For full hipster points, make sure you’re using these services, and then casually drop them into conversation by saying “Yeah, it’s a pretty obscure service; you probably haven’t heard of it…”
Sara shows a few different approaches to building accessible toggle switches:
Always, always start thinking about the markup and accessibility when building components, regardless of how small or simple they seem.
Photos of analogue interfaces: switches, knobs, levers, dials, buttons, so many buttons.
One of the accessibility features built into OS X:
Using Switch Control, and tapping a small switch with his head, my son tweets, texts, types emails, makes FaceTime calls, operates the TV, studies at university online, runs a video-editing business using Final Cut Pro on his Mac, plays games, listens to music, turns on lights and air-conditioners in the house and even pilots a drone!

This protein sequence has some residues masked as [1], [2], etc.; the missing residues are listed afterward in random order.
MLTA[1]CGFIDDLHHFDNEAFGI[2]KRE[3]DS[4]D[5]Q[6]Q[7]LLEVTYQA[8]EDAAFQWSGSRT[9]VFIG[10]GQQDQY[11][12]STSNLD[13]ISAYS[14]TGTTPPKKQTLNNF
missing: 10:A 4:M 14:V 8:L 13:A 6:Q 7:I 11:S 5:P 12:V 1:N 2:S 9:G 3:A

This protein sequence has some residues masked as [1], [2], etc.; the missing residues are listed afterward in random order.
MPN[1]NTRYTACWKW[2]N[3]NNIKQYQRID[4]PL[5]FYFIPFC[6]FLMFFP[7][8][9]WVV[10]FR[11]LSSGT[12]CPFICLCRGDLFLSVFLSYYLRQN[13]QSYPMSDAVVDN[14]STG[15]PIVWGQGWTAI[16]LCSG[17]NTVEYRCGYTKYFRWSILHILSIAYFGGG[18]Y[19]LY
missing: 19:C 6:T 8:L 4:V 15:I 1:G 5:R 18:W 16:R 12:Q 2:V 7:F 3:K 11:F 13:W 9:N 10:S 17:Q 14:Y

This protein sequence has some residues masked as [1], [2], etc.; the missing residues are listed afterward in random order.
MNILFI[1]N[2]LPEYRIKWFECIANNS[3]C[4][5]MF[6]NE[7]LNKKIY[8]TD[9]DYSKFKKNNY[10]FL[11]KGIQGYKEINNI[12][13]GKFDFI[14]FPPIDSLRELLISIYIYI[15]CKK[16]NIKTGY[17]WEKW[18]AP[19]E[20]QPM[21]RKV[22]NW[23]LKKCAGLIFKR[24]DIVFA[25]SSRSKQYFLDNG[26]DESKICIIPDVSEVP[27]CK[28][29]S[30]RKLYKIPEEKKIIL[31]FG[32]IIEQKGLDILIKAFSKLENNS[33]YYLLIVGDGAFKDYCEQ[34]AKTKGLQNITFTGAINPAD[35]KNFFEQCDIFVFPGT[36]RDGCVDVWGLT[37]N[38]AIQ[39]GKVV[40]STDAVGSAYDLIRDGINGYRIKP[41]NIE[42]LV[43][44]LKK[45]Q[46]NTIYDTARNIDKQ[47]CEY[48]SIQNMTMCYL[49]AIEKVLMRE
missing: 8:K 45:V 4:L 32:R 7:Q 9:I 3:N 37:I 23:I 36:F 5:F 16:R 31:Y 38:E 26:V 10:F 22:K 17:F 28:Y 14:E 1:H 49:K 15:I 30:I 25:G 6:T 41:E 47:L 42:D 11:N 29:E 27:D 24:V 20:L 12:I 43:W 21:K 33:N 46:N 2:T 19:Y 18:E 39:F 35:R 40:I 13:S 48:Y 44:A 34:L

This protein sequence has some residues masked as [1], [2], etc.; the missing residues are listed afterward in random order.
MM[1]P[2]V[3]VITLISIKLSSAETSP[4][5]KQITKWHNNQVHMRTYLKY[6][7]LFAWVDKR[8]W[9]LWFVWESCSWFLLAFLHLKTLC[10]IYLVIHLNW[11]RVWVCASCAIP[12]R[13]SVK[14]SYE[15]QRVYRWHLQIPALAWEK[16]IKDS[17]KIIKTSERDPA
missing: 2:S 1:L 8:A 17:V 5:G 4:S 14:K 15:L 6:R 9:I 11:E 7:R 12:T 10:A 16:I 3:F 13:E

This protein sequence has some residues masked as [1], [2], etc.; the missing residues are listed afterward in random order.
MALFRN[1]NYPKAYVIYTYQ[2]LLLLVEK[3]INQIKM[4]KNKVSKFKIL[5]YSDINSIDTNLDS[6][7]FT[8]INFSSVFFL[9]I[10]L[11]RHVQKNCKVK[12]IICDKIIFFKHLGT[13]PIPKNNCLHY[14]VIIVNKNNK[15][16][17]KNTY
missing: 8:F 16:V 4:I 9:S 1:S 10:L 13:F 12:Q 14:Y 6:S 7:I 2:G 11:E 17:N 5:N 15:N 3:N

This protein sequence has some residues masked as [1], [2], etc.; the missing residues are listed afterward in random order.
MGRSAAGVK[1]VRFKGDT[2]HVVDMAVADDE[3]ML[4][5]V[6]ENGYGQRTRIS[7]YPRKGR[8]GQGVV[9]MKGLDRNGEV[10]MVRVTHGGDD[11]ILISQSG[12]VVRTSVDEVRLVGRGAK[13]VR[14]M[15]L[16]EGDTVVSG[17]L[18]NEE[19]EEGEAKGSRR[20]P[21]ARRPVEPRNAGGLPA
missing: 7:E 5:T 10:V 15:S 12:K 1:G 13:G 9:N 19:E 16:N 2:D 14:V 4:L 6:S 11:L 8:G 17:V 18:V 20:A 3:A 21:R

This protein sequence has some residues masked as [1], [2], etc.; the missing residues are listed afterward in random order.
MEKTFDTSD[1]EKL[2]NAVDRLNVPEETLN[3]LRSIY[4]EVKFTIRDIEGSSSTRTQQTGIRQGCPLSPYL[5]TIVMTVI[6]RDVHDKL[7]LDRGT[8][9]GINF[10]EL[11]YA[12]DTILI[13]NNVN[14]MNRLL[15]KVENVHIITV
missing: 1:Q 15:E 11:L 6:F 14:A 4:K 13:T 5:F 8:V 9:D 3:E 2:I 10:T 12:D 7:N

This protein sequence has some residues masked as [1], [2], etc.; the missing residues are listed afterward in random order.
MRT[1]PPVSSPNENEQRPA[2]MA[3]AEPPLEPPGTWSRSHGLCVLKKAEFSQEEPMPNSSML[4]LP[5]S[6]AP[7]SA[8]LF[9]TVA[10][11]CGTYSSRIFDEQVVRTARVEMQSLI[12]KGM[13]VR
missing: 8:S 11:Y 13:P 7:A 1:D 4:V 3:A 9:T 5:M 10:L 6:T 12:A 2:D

I remember a talk and discussion at SxSW a few years back about trying to improve the efficiency of trade networks by making them more web-like: there are ships full of empty cargo containers, simply because companies insist on using the container with their logo on it. I really, really like the idea of applying the principles of packet-switching to physical networks.
But here’s the hard part:
The technology is not a problem. We could do it all in 10 years. It’s the business models and the mental models in people’s minds.
A micro campaign to get people using switched extension blocks, you know four ways, multi plug sockets, this kind of thing, with switches